Northern Outlook : July 5th 2014
6 NORTHERN OUTLOOK, JULY 5, 2014 NEWS/OPINION By CATE BROUGHTON TREASURED SONS, brothers, fathers and husbands from Waimakariri who paid the ultimate price for their country in World War I will be honoured anew by a dedicated North Canterbury research team. Members of the Waimakariri branch of the Society of Genealogists, the Rangiora Museum and the Kowai Archives Society have started to research the 246 men from the district who died on European battlefields during the war. The research is being supported by the Rangiora and Kaiapoi Returned Services Associations and the Waimakariri Passchendaele Trust to mark the centenary of the Great War. Waimakariri convenor of the NZSG Philip Worthington said by gathering the available information about the men, they would be seen as individuals. ‘‘Each of these people are more than just a name on a memorial. They were sons, fathers, brothers, they went to school in the district, worked here, so we’re putting the flesh on the bones of these soldiers, so to speak.’’ Basic information about each soldier was available on the Cenotaph Website, which had a link to the Auckland War Memorial’s database. Once a soldier’s service num- ber was located, further information could be gathered from the Commonwealth War Graves Commission. diaries or photos are available. Worthington said researching the soldiers was incredibly moving, and gratifying. ‘‘What we are trying to do is bring members of their family to life, and even if current generations are not interested, future ones might be,’’ he said. For Rangiora Museum archi- LOST TO WAR: Rangiora Museum archivist Pam Mackintosh with a photo of her husband’s relative who died during World War I. ‘‘Once we have that, we can find out their next of kin, occupation, the company or unit they were in, when they left New Zealand, where they were when they died, and where they are buried,’’ Worthington said. Most of the World War servicemen from North Canterbury died on the Somme, France. The National Archives hold the soldiers’ full military records with the results of their medical examinations before being enlisted, including their age, height, weight and religion. After the publicly available information is gathered, researchers will attempt to contact families of the soldiers to see if further material, such as vist Pam Mackintosh, the project is another opportunity to research her late husband’s family history. Alistair Mackintosh’s uncles, Charles and William Mackintosh, were among a group of soldiers commemorated at a North Loburn School memorial. A box of material including letters home and a war diary, which belonged to ‘‘Charlie’’ Mackintosh had given her a greater insight into the brother’s war experience. Charlie left New Zealand in February 1918 and was killed in battle on August 24 of the same year, aged just 21. His older brother ‘‘Willy’’ Mackintosh had gone to war two years earlier and had written to Charlie, warning him not to come. ❚ John Bruerton from the Waimakariri branch of the NZSG is researching Leslie Gordon Smith of Oxford East, who died on July 11, 1917 at Ypres, Belgium aged 21. He is trying to get in touch with any relatives who could provide further information or photographs taken of him before he left New Zealand. John Bruerton can be contacted on 03 313 6730. THE RANGIORA man who died when his van careered off the road and plunged down a steep bank between Culverden and Hanmer Springs is remembered by his family as a ‘‘devoted and loving’’ father who was ‘‘a character to say the least’’. Police were contacted after Shane Lovell Burbery, 38, went missing during a delivery run early Monday morning. A truck driver came across skid marks leading off State Highway 7 and found the van about 30 metres down a bluff about 6.50am. Senior Constable Darrin Low said it appeared the part-time delivery driver had lost control on a right-hand bend, about 2 kilometres south of Marble Point. The crash may have happened three or four hours before it was discovered, Low said. Burbery was engaged to his partner, Carissa. The couple lived together in Rangiora. Burbery grew up in Kaiapoi and loved fishing and tinkering with motorbikes and cars. He occasionally helped a friend out by delivering milk, newspapers and other items on a route between Christchurch and Hanmer. On the day of the crash, READERS’ LETTERS Burbery left home about midnight, family said. He was due home about 3.30am. Daniel Burbery, 39, learned late on Monday morning that his younger brother was dead. ‘‘It’s obviously not the phone call you ever want to get,’’ he said. ‘‘He [Shane] always had a smile on his face and always had something to say. He’s going to be hugely missed by his family . . . and friends.’’ Serious crash investigators are working to establish what caused the crash, and Burbery’s death has been referred to the coroner. FAIRFAX I amjust reading that ratepayers have had to spend $1400 for Maori Language lessons so that Environment Canterbury’s deputy chairman can represent this organisation on marae. Setting aside the notion that we should all be capable of speaking this first language of our country, I amalso puzzled as to why ratepayers had to fork out thismoney. I have been learning te reo for three years now through Te Wananga o Aotearoa, which provides language courses free of charge, and also provides all resources needed. These courses are available in Rangiora and in Christchurch. I think Environment Canterbury should be offering ratepayers a refund. This is an expense they have incurred needlessly. Liz Odell Oxford YOUR SAY HAVE We welcome your letters. They should be no longer than 200 words. The editor reserves the right to abridge letters and also decide whether letters are suitable for publication. Letters must include a full name, address and phone number. pseudonyms will not be accepted with letters. Email to: Geoff.email@example.com, or post to: Editor, Northern Outlook, Private Bag 4722, Christchurch 8140.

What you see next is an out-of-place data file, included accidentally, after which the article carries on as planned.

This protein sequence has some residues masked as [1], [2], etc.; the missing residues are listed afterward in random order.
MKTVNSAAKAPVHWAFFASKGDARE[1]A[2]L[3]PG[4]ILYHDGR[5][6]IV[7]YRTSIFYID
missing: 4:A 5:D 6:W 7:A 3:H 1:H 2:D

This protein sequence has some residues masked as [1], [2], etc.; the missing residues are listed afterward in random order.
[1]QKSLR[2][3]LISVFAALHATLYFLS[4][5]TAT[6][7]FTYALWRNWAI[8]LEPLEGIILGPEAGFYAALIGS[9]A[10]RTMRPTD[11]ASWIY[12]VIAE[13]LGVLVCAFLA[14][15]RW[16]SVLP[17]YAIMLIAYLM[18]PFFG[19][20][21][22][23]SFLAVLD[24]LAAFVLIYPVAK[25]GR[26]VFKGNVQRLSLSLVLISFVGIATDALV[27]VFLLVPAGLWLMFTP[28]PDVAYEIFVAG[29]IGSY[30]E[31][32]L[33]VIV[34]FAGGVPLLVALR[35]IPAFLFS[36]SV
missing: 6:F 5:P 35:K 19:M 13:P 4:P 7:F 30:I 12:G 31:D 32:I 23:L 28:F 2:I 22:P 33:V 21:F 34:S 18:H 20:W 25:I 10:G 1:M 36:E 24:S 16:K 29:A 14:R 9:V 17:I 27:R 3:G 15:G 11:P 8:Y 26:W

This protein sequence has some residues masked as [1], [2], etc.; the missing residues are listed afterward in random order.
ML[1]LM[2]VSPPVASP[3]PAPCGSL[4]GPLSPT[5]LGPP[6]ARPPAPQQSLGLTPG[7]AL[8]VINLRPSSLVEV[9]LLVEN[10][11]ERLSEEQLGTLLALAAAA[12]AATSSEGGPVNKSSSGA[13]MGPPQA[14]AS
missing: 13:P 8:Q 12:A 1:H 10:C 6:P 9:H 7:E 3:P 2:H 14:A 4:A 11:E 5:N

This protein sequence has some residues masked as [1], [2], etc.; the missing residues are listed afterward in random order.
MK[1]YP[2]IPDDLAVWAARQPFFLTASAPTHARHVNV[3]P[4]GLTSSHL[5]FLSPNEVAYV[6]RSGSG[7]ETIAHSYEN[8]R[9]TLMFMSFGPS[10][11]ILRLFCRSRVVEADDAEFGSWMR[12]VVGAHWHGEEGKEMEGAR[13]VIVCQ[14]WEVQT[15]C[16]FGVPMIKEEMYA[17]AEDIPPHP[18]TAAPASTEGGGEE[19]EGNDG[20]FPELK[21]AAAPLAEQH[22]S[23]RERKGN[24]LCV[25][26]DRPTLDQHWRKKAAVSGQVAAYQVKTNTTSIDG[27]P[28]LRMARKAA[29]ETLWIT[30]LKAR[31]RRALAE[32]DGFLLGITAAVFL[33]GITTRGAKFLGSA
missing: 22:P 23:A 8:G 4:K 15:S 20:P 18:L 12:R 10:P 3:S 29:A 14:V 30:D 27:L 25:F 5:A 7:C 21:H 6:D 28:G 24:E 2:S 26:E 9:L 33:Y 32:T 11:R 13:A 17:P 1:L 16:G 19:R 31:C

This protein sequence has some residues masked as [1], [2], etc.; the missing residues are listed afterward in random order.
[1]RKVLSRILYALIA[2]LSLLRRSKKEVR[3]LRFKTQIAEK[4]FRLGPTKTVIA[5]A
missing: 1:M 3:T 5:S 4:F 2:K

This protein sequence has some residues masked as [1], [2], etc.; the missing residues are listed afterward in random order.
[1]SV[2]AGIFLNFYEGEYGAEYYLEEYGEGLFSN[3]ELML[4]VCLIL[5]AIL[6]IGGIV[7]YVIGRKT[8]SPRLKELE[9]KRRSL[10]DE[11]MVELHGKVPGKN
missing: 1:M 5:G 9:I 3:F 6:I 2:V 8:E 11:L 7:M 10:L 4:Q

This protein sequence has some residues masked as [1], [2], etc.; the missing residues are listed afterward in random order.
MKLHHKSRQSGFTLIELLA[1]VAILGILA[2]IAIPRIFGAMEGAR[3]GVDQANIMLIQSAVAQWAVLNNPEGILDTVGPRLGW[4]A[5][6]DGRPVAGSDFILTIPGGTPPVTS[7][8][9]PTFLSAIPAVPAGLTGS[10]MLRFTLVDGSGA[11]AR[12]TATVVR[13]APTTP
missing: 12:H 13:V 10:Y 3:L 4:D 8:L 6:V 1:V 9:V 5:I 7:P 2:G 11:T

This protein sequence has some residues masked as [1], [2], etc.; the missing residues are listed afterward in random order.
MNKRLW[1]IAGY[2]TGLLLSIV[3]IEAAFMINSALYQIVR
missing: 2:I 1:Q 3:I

July 2nd 2014
July 9th 2014